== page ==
This library holds ideas that are both Italian and American.

Venice’s admiration of styles from the East: No city in the world is a more alluring melting pot of Eastern and Western styles than Venice. Every arched window and each glittering façade stands as glamorous testament to the admiration Venetians had for the art and architecture of the Eastern Mediterranean. And yet each architectural element shows how Venice took that style and made it uniquely its own.

  • Andie Day

    Peel away the layers of a fabulous design project and your sure to find a catalyst of some sort. Inspiration can be gleaned in many ways and often a designer’s (or client’s) aesthetic is changed through travel to regions and immersion in new cultures. You quote the old Tuscan proverb: “Man makes the place, and the place makes the man or woman)” and I agree. Thanks for sharing a great story and informing readers that architects and designers bring education, invaluable experience and immeasurable value to their home — trying to achieve this as a DIY can be daunting at best!

  • Saxon Henry

    I have a feeling you find a great deal of inspiration as you travel, Andie. Is that true? I know I feel I’ve grown greatly in the past year as I’ve traveled to Italy and France. There’s just something about soaking in other cultures that makes a difference. I would suspect the DIY gets even trickier when it’s someone who hasn’t traveled at all. If anyone can make a difference, it’s you!

  • Matthew White

    Thanks for your informed comments Andie! We can learn so much from architects and designers of the past, and yes, travel is an important part of seeking inspirations. Anytime we get away from what we know, we learn more. That’s a good thing!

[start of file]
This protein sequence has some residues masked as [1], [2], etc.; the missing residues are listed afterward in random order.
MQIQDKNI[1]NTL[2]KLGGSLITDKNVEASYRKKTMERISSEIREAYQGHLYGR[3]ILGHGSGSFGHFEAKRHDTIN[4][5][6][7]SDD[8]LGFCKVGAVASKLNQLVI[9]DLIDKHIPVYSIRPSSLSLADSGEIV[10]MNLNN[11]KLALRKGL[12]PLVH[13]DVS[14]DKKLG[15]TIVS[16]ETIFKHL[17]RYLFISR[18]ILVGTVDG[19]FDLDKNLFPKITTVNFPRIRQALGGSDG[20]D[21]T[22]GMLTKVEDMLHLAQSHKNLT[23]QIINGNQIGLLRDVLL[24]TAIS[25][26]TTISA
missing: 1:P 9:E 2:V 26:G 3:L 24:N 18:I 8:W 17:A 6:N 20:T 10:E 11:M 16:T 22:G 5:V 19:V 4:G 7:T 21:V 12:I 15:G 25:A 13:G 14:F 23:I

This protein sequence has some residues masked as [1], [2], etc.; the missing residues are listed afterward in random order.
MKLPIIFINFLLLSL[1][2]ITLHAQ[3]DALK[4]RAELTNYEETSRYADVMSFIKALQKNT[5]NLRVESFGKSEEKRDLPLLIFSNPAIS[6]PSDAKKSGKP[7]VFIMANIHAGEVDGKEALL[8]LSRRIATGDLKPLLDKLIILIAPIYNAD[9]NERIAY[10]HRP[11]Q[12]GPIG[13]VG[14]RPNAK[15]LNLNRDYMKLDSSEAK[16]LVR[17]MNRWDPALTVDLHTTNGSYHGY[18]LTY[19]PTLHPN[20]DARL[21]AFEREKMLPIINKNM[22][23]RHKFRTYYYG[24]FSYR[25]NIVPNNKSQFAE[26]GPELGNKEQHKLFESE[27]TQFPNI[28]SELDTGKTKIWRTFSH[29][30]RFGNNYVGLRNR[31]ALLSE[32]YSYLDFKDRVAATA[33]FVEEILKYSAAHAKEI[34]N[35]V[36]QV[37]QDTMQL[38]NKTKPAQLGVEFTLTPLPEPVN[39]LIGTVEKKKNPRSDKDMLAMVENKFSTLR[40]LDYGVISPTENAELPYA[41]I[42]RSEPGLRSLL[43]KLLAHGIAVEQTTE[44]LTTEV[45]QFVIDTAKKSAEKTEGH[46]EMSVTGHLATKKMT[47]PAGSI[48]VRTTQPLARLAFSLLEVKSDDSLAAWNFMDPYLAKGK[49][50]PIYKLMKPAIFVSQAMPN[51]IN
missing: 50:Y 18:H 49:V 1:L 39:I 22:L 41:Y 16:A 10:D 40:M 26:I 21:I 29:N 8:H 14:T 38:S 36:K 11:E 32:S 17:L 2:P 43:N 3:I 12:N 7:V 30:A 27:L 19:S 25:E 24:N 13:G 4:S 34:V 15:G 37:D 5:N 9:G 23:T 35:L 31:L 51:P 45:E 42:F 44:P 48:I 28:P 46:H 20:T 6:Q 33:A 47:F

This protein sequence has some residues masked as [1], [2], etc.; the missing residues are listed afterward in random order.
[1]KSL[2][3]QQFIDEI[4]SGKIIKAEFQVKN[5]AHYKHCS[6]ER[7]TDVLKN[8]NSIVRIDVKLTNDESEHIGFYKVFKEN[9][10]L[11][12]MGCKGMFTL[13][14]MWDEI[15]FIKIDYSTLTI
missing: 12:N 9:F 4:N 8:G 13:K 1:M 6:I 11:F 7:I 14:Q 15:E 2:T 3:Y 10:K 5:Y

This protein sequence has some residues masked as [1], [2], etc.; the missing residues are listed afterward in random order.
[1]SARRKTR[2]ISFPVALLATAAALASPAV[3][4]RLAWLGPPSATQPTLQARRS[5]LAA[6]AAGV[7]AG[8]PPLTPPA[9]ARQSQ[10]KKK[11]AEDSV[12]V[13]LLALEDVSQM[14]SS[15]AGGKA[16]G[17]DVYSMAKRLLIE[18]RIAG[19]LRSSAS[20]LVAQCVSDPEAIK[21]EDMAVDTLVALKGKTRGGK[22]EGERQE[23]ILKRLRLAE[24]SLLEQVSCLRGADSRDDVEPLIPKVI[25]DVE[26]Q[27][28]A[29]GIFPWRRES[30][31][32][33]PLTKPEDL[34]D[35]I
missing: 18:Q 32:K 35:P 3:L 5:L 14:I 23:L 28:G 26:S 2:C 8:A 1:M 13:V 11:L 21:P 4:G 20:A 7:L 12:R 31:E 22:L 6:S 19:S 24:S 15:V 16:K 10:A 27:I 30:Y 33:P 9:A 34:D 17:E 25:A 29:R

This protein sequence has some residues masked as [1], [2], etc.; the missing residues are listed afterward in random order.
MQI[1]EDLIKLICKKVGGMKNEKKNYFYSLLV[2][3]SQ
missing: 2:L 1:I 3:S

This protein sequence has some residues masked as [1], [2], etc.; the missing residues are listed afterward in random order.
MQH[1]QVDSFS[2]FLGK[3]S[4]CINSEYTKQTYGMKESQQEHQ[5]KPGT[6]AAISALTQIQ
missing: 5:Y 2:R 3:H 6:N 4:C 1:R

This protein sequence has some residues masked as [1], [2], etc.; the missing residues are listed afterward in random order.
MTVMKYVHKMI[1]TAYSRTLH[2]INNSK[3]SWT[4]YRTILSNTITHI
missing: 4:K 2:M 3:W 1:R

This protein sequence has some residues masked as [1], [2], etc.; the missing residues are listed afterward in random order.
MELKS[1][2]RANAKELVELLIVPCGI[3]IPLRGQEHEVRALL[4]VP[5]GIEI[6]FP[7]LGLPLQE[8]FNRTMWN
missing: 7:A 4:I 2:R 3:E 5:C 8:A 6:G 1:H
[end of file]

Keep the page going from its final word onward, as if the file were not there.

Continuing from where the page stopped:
• Veronika Miller

    Beautifully balanced story Saxon. Matthew’s quote about Venice and his designs share the same poetic quality. Well done. As far as travel, not just for inspiration but as it adds to us as human beings, each country or culture adds another layer that will remain part of us. Designs become more complex and stories more vibrant. Keep traveling!

  • Saxon Henry

    Thanks, Veronika! I agree. I feel I’ve had a deficit of travel in my life and I’m now trying to make up for lost time. I was intrigued that you’ve had such a nice diversity of places in your past. My first trip to Italy last year and to Paris earlier this year seemed like water in the desert to me, and I can’t wait to see the other destinations on my long wish list! Thanks for stopping in. I love your site, by the way. Took a look at it yesterday. Let me know if there’s anything I can do to help you get the word out!

  • JoceH

    There is much about this post that is evocative – but for me – the image from outside the library looking in is perhaps the single most evocative image I have seen for quite some time. It has both a contemporary feel (the glass) and a slightly weathered look (the library), which is exactly what libraries should be – weathered and warm and inviting. If you could plug (or photoshop) a picture of me in there – I would have my face pressed up against the glass – trying to read the titles of the books and hoping to be invited in to have a glass of port. Beautiful.

  • Saxon Henry

    You are too adorable for words, Jocelyn! I know exactly what you mean! I’d be right there with you, a circle of mist forming on the pretty glass (much to the dismay of the owners)! Can’t you just smell the pungent leather and slightly musty paper?